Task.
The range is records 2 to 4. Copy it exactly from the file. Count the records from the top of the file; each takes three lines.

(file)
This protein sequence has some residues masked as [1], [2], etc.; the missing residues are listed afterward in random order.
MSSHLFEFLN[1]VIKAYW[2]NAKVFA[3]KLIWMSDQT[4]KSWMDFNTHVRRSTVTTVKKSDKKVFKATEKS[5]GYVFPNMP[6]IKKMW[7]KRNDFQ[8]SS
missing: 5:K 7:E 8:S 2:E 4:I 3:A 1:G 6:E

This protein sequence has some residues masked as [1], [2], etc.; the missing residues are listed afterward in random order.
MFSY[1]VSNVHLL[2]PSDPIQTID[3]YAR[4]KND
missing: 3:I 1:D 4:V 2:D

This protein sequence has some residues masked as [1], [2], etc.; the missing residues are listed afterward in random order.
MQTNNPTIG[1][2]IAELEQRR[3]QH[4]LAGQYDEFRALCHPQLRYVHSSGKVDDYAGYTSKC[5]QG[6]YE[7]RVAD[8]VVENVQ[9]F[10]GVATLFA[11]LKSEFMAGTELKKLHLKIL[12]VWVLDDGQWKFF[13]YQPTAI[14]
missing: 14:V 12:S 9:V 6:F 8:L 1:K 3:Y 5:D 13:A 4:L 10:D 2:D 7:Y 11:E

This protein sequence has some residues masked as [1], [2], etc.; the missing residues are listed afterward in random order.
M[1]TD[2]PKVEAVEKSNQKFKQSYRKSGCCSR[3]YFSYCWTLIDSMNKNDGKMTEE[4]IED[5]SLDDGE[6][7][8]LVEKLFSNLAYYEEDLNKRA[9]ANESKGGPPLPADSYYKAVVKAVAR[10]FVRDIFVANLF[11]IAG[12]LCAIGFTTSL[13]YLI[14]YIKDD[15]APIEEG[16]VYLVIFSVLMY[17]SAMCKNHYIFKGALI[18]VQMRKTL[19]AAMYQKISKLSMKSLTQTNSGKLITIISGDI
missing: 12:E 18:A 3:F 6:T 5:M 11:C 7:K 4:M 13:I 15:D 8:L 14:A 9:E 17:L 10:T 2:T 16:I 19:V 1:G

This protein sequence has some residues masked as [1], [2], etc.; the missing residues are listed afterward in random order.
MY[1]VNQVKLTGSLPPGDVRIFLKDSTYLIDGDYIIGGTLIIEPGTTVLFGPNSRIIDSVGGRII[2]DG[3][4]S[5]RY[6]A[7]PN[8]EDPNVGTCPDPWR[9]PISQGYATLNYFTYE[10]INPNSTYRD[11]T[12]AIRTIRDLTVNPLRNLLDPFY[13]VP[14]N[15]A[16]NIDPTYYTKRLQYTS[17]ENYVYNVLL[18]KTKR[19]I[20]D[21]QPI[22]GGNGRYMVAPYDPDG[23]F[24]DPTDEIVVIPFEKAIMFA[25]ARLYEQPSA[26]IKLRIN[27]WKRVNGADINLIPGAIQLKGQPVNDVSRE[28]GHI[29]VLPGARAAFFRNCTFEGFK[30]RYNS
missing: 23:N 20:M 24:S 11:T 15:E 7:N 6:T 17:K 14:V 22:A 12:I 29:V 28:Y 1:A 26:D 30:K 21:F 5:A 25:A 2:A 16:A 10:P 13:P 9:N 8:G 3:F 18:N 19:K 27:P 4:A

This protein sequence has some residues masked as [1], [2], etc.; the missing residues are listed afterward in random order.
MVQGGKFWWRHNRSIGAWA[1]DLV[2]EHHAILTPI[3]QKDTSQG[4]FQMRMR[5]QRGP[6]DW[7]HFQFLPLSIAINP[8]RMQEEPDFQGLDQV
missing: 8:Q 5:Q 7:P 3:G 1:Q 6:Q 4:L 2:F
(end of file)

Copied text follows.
This protein sequence has some residues masked as [1], [2], etc.; the missing residues are listed afterward in random order.
MFSY[1]VSNVHLL[2]PSDPIQTID[3]YAR[4]KND
missing: 3:I 1:D 4:V 2:D

This protein sequence has some residues masked as [1], [2], etc.; the missing residues are listed afterward in random order.
MQTNNPTIG[1][2]IAELEQRR[3]QH[4]LAGQYDEFRALCHPQLRYVHSSGKVDDYAGYTSKC[5]QG[6]YE[7]RVAD[8]VVENVQ[9]F[10]GVATLFA[11]LKSEFMAGTELKKLHLKIL[12]VWVLDDGQWKFF[13]YQPTAI[14]
missing: 14:V 12:S 9:V 6:F 8:L 1:K 3:Y 5:D 13:A 4:L 10:D 2:D 7:Y 11:E

This protein sequence has some residues masked as [1], [2], etc.; the missing residues are listed afterward in random order.
M[1]TD[2]PKVEAVEKSNQKFKQSYRKSGCCSR[3]YFSYCWTLIDSMNKNDGKMTEE[4]IED[5]SLDDGE[6][7][8]LVEKLFSNLAYYEEDLNKRA[9]ANESKGGPPLPADSYYKAVVKAVAR[10]FVRDIFVANLF[11]IAG[12]LCAIGFTTSL[13]YLI[14]YIKDD[15]APIEEG[16]VYLVIFSVLMY[17]SAMCKNHYIFKGALI[18]VQMRKTL[19]AAMYQKISKLSMKSLTQTNSGKLITIISGDI
missing: 12:E 18:A 3:F 6:T 5:M 11:C 7:K 4:M 13:I 15:D 8:L 14:A 9:E 17:L 10:T 2:T 16:I 19:V 1:G